A new type of radiation therapy, which has been hailed as an “important step forward” in treating prostate cancer patients, has been made available for the first time at The James Cook University Hospital.
Radioactive radium 223 is used to treat prostate cancer which has spread to the bones and specifically targets tumours with less pain and fewer side effects.
It is given by injections into the vein and travels in the blood system to the bones, killing the cancer cells which, because they are more active than normal bone cells, are more likely to be targeted by the radium.
The injection, which is given in an outpatient setting, is normally repeated every four weeks up to six times and patients can go home immediately afterwards.
Already two men are receiving radium treatment at the Middlesbrough hospital and between 30 and 40 patients a year will benefit from this new service.
Head of nuclear medicine Mark Richardson said: “The body handles radium in the same way as calcium. Like calcium it is taken up by active bone cells so this is a very good way of targeting bone cancer cells.
The drug is injected through a cannula by the nuclear medicine practitioner and, because cancer cells are more active than normal bone cells, they take it up.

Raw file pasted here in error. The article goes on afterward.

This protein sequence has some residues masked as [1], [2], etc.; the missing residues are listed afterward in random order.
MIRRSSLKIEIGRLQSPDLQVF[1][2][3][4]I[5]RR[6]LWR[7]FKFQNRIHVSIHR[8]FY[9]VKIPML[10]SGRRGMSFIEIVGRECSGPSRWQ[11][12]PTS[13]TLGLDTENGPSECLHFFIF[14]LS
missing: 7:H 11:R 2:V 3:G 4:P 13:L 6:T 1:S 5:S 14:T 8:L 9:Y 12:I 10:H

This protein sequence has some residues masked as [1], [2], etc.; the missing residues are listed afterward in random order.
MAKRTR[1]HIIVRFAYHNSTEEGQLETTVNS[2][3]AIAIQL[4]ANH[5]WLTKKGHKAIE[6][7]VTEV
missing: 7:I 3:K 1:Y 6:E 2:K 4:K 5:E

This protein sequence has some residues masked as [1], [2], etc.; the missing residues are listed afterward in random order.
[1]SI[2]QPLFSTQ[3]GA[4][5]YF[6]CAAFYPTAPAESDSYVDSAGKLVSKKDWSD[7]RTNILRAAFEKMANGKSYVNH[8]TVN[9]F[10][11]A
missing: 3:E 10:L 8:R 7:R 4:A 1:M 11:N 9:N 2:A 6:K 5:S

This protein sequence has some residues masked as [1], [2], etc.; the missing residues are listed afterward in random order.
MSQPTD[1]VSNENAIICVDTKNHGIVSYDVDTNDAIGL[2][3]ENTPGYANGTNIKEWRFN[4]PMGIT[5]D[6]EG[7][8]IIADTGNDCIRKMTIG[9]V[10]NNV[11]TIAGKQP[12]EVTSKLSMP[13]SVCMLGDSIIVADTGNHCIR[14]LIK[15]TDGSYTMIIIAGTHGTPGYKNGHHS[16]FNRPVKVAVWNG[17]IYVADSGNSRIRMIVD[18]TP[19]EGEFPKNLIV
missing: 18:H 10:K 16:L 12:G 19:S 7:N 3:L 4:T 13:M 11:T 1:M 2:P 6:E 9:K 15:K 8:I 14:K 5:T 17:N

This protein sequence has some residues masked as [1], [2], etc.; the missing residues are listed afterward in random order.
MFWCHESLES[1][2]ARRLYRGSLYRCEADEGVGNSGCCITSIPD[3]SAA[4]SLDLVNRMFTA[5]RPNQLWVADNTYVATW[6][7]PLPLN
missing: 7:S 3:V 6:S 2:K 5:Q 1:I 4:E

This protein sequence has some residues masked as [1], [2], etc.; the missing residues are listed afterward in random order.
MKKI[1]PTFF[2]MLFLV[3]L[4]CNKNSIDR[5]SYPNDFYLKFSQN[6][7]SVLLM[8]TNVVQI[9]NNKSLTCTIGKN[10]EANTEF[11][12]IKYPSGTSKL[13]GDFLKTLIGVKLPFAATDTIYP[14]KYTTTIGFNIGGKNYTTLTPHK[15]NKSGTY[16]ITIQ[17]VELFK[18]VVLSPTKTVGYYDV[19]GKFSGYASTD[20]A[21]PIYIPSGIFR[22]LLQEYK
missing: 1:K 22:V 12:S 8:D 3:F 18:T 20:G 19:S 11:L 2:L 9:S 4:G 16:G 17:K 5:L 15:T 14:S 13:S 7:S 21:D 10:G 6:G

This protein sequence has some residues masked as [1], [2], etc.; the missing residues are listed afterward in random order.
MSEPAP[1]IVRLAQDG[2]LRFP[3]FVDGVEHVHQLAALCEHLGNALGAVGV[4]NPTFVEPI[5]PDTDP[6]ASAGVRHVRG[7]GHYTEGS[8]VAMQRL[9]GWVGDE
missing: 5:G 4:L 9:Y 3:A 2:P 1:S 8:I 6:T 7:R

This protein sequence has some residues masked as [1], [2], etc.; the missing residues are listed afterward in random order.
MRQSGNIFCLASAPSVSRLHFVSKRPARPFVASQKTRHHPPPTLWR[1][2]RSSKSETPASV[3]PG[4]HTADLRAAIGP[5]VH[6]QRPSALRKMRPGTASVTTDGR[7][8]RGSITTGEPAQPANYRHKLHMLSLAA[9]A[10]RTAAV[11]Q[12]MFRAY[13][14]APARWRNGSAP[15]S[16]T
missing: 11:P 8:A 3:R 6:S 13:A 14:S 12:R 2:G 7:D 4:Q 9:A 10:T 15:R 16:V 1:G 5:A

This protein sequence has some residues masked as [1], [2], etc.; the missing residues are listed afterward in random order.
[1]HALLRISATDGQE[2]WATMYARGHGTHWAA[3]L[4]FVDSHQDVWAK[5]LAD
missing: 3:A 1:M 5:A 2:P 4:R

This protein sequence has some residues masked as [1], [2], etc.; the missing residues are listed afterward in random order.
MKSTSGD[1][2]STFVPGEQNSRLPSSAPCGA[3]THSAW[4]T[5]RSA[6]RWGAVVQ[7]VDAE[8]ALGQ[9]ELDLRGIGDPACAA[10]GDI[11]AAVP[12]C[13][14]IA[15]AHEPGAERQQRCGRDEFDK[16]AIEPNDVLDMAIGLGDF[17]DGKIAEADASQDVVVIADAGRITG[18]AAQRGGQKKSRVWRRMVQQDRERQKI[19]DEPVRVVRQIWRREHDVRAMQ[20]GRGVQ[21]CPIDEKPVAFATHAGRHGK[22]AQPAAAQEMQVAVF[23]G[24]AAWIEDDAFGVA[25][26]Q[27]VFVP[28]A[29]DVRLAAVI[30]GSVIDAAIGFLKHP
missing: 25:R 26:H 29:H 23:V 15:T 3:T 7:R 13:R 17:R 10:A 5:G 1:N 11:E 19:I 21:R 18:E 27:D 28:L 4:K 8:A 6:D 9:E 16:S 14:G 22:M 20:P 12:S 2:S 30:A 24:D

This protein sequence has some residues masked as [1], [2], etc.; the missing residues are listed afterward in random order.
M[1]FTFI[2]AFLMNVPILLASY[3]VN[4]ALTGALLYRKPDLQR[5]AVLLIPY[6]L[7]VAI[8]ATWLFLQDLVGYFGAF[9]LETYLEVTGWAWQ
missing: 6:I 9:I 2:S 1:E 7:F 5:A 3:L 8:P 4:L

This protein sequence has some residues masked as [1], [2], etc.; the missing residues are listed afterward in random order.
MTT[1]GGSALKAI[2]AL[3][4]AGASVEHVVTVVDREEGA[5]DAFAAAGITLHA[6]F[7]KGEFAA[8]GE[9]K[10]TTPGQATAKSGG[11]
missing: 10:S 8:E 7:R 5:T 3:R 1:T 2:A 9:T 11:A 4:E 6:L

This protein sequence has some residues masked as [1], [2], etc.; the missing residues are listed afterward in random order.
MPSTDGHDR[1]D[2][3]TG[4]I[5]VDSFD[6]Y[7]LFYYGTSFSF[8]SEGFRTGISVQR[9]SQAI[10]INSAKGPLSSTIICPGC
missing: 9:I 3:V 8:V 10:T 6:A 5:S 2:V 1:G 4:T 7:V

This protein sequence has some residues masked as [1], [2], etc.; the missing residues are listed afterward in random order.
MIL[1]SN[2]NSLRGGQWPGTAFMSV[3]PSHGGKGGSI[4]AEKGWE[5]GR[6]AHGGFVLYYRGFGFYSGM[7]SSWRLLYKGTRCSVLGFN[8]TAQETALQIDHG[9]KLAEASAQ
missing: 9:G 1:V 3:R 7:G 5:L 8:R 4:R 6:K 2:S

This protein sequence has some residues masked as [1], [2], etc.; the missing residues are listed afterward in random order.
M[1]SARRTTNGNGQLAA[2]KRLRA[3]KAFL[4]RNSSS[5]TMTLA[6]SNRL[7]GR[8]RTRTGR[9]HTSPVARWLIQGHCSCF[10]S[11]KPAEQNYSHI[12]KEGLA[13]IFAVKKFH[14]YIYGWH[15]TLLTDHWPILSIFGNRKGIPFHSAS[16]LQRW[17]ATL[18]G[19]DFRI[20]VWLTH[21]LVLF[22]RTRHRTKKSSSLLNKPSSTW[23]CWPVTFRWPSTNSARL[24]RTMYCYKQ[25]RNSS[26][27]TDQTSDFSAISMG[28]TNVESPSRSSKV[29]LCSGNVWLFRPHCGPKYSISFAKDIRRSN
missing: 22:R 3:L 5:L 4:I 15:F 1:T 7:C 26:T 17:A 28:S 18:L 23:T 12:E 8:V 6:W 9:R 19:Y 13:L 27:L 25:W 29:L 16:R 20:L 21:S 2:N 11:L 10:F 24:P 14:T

This also means that the side effects are minimal, because healthy cells aren’t damaged.”
Consultant clinical oncologist Clive Peedell added: “This treatment specifically targets prostate cancers that have spread to the bone, and the fact that it causes minimal damage to healthy tissue makes this an important step forward.
“The drug was approved for use in the UK by the National Institute for Health and Care Excellence (NICE) at the end of last year. Until now, similar treatments have been limited to symptom control rather than improving survival but this drug enables men to live longer and experience less pain and fewer side-effects, giving them a better quality of life.”